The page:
The 2016 British Columbia blueberry crop won't be as early as last year's, but growers are hopeful they'll get export approval earlier for China and South Korea.
BC Blueberry Council executive director Debbie Etsell tells www.freshfruitportal.com the 2015-16 winter was not as in 2014-15, which will lead to a more normally timed season.
"So it's not looking like the three to four weeks early we had in previous years; it still does look a bit earlier, maybe a week, but a lot of things can happen in April and May," she says.
"There haven't been any deep freezes, heavy frosts or ice storms. It’s been a fairly even winter with some good chilling days and we’ve been starting to get some nice warm days now - it's looking good so far."
While the U.S. continues to be Canada's top blueberry export market and Etsell believes there's more room for growth at home too, the main question on everyone's mind is when will Chinese and South Korean inspectors set a date for visiting orchards?
Both countries opened access and approved registered orchards late in the deal last year, which meant only small volumes went to China and South Korea didn't receive anything.
"We're hoping [they'll visit in] July for both China and South Korea – we’re waiting to see on that.
"Right now I would say there’s a lot of excitement about the China market and we do have all of our applications for the packers and the fields have been submitted to our inspection agency.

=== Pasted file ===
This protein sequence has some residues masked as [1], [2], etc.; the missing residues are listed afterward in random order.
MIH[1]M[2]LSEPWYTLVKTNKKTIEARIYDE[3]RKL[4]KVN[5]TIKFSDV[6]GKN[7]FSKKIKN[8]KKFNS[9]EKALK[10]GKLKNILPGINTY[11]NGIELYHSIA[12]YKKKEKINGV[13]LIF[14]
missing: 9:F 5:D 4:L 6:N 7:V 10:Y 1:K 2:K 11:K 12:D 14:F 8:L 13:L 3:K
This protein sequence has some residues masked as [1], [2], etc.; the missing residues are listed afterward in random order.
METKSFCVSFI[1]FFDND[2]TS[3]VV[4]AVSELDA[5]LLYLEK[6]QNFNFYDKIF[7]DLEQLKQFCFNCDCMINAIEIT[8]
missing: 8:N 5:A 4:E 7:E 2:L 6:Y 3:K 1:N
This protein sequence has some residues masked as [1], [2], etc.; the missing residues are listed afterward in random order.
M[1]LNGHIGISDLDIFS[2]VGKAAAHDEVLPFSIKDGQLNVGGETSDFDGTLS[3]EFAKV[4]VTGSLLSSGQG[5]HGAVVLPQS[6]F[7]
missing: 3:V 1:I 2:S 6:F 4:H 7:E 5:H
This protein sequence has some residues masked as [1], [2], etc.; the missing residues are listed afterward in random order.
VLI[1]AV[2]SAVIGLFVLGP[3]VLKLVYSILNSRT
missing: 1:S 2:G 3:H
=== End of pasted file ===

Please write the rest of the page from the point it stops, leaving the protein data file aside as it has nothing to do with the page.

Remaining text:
"We have so many people from China right now wanting to buy the fruit and connect with suppliers to start negotiating on how much they can get and pricing."
Etsell is confident the process will be timely with South Korea but she is not 100% sure about China. When asked about expected volumes that could be sent to the latter, she says it's too early to tell.
"I don’t think it’s going to be super large – last year it was very small; it’s going to be bigger than last year, but how much bigger than last year we’re not sure of at this point.
"The Pacific Northwest is growing quite rapidly in production and we’re all fairly situated close to one another and we all come in around the same timing, so I think everybody is happy to see there is demand from China and that Canada does have the potential for Canadian product to go out."
She adds Japan is the province's second-largest blueberry export market, while there have also been emerging market opportunities in Europe, the Middle East and India.
And even though British Columbia produces the last crop in North America, she says a public-private partnership in breeding with the government and other berry groups (strawberries and raspberries) has been aiming to obtain varieties that can be grown later.
"We've been quite comfortable in BC because we’ve been the last crop in North America to be shipped out but there are other growing areas coming on strong and it’ll be interesting to see how this plays out over the years.
"It depends on how it comes with weather but [those countries could be] Argentina, Mexico and there are some areas like Australia that are trying to go for 52-weeks per year production under tunnels and in pots."
Fresh Fruit Portal